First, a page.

Do you have sinking concrete around your home and want to address it but don’t want to spend thousands replacing it because it is still in good shape? Have you done a little research and asked some neighbors and they keep throwing out this strange term “Mudjacking,” but you are not sure what that even means? Well, hopefully we can shed some light on what this mysterious process is, some of the issues with it and why we feel polyurethane concrete raising is a better solution for repairing settled concrete.
Mudjacking is a process that has been around for decades as it was developed as a cheap alternative to replacing settled or sinking concrete. The term comes from the material that is used to lift the concrete, but we will get into that a little later.
The first step in mudjacking sinking concrete is to drill large holes in the surface of the concrete, typically 1 5/8” to 2” in diameter. There have to be enough of these holes to be able to lift the concrete when the mudjacking slurry is pumped through them and under the concrete slab. The holes are typically placed every 3 feet or so.
Once the holes are drilled, the mudjacking slurry is mixed and pumped through these holes through a hydraulic pump. The slurry mix is typically created from any of the following materials, depending on what the contractor has on hand: sand, clay or topsoil, sometimes including limestone dust or portland cement. These materials are mixed with water creating a mud-like material; this is where the name “mudjacking” comes from. The actual mix ratios vary not only from company to company, but from installer to installer since there is no defined recipe for the slurry.
The lifting of the concrete occurs when the hydraulic pressure of the slurry being pumped under the concrete is great enough to overcome the weight of the concrete. This building up of pressure coupled with the size and frequency of the holes can cause the slabs to crack, especially slabs that need a significant lift.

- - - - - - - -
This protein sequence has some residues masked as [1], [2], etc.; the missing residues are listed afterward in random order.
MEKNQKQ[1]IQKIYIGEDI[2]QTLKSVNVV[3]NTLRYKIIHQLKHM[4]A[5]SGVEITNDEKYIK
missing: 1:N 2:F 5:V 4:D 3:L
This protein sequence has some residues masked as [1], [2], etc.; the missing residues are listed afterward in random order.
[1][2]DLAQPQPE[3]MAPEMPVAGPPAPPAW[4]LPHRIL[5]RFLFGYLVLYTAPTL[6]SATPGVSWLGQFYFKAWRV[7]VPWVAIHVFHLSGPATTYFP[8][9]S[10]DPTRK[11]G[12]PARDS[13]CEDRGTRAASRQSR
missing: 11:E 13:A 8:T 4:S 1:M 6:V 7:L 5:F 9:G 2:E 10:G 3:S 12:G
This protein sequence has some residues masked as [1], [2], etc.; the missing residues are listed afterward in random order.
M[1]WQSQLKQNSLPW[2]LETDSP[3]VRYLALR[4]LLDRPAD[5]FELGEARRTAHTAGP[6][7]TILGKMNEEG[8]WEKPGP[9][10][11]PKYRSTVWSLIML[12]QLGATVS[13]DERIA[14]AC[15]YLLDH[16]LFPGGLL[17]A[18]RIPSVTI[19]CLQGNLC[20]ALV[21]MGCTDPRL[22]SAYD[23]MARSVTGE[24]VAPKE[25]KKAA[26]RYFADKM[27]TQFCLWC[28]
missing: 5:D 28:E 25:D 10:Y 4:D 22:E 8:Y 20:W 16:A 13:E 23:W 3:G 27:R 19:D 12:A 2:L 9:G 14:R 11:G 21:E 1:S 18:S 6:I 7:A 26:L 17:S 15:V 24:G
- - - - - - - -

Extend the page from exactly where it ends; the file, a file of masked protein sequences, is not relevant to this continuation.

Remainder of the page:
Once the lifting is complete, the concrete is washed down and the large holes are patched. The mudjacked concrete can be put back into service once the slurry completely cures/dries, typically 24-72 hours.
Does mudjacking sinking concrete actually work? It does, but only in terms of lifting the concrete, the longevity of the repair is the real question. Unfortunately, the answer to this question is rarely, for a few reasons we will outline below.
The mudjacking material, due to its nature of being sand and/or topsoil, can shrink when cured causing the settlement to occur again. The “mud” can also be washed away by downspout and sump pump discharges or heavy rains, again causing the settlement to occur again.
The largest issue however, is that the mudjacking material is very heavy, often times exceeding 100 pounds per cubic foot. The concrete settled due to compromised soil beneath the slab originally and by adding very heavy mudjacking material to this already poor soil condition, the settlement can get worse over time at which point you would have to mudjack it again or replace the concrete.
So if mudjacking has these issues, is there an alternative? Yes, there is a better way in the form of polyurethane concrete raising. This is the modern equivalent of mudjacking but with much improved materials and methods.
The process is the essentially the same in that holes will be drilled, material will be pumped under the slab causing it to lift and then the holes are patched. The similarities end there though. You can read about the differences between the two processes in a previous article we wrote that compares mudjacking to polyurethane concrete raising.
If you want a more reliable, long term repair for your sinking concrete, polyurethane concrete raising is the repair method of choice.
If you have a settled concrete sidewalk and want to repair it rather than replace it, please contact us. Here at U.S. Waterproofing, our advisors have years of experience helping homeowners repair their homes and the settled concrete around it.
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